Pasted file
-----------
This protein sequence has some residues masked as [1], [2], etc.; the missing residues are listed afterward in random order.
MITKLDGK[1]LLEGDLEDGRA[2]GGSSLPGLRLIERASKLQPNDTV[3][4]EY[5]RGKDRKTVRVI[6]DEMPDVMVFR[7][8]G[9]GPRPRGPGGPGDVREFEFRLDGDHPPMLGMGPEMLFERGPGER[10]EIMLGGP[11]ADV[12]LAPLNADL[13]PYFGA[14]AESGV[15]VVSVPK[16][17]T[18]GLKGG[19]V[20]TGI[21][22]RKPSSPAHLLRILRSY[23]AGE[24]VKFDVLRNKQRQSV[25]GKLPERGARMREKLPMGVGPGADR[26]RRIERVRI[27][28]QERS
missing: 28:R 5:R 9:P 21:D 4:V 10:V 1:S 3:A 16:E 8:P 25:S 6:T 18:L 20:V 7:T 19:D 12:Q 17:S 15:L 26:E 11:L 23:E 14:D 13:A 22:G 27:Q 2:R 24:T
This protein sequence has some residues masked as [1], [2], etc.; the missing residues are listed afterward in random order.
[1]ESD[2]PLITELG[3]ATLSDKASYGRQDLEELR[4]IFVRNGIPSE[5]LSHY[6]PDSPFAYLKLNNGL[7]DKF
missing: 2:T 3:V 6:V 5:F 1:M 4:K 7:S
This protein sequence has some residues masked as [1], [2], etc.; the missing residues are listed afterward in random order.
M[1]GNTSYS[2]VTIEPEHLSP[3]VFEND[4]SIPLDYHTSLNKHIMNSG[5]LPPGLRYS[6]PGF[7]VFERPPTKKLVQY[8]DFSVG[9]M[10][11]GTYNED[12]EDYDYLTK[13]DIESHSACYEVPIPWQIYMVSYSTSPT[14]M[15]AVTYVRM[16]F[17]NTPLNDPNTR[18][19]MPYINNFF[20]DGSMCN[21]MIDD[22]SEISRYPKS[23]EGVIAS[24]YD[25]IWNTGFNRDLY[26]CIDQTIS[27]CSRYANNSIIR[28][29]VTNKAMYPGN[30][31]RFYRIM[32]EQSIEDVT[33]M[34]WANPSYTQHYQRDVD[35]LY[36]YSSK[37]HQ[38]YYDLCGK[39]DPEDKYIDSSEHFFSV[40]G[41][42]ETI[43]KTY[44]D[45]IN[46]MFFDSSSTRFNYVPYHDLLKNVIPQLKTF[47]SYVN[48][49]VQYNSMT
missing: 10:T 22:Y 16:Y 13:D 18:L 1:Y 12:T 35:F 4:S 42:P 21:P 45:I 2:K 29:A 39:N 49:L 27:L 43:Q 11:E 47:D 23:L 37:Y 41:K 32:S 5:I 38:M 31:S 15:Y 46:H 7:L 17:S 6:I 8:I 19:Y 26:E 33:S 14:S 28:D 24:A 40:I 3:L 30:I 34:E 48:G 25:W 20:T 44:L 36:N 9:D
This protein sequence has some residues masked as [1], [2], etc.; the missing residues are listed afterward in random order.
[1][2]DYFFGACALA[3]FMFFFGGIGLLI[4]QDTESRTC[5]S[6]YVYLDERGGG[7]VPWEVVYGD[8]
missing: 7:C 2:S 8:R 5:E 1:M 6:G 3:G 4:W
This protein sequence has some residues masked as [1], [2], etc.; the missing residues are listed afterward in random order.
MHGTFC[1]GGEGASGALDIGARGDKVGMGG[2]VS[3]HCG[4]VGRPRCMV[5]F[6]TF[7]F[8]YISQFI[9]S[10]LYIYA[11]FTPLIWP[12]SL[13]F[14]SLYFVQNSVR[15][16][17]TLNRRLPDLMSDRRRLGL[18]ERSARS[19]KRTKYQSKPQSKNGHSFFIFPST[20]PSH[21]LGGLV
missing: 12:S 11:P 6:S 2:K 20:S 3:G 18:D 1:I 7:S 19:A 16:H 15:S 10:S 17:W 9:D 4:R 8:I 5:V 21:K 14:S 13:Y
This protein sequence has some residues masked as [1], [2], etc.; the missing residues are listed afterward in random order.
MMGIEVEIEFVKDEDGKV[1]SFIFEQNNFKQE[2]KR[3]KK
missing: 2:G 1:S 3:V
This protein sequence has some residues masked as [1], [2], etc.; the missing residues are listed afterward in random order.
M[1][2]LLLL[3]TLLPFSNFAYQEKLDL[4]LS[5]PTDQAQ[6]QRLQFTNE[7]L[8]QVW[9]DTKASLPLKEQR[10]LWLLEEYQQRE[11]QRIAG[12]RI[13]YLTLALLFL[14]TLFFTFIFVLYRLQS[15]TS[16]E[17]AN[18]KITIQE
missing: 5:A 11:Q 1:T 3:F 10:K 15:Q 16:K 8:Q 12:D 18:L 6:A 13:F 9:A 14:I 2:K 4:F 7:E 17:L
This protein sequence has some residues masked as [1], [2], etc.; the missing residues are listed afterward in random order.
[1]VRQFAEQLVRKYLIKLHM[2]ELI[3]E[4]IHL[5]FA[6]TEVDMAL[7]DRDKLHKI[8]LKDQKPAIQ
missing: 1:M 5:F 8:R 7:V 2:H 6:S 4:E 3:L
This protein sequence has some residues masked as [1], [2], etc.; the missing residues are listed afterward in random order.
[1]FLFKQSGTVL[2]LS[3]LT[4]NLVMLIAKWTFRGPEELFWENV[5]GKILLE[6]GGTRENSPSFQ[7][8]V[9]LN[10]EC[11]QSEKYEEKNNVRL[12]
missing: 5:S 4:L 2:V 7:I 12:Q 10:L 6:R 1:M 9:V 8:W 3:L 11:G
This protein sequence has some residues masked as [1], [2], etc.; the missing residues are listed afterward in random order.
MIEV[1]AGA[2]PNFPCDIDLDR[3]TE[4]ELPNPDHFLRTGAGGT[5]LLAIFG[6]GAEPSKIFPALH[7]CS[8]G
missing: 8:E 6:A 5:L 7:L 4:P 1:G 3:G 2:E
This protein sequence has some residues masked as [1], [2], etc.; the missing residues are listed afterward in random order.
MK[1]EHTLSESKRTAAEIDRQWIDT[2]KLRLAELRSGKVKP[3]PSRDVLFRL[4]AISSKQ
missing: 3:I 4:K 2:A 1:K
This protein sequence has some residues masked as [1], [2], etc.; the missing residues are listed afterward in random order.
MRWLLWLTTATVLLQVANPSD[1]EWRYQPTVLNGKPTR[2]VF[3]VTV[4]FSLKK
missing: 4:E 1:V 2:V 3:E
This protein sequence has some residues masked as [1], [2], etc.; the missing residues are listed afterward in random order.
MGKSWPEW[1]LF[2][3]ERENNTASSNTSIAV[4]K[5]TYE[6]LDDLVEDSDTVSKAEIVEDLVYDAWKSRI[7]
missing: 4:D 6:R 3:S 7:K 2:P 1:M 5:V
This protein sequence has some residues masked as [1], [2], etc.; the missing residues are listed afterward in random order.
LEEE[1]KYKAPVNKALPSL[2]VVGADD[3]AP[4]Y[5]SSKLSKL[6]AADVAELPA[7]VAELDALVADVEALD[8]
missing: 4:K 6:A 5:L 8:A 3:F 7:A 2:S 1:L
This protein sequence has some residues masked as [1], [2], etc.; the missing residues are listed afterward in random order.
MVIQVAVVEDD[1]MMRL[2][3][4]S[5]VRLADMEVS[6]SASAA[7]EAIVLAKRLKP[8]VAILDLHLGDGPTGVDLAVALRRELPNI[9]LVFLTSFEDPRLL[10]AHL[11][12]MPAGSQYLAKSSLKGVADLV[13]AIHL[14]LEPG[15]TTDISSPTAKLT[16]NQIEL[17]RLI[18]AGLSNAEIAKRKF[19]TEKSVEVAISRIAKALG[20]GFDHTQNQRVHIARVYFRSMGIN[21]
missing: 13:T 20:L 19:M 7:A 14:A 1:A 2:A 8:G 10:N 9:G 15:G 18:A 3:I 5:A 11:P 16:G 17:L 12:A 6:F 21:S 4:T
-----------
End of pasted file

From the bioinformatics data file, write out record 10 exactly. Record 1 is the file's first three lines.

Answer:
This protein sequence has some residues masked as [1], [2], etc.; the missing residues are listed afterward in random order.
MIEV[1]AGA[2]PNFPCDIDLDR[3]TE[4]ELPNPDHFLRTGAGGT[5]LLAIFG[6]GAEPSKIFPALH[7]CS[8]G
missing: 8:E 6:A 5:L 7:L 4:P 1:G 3:G 2:E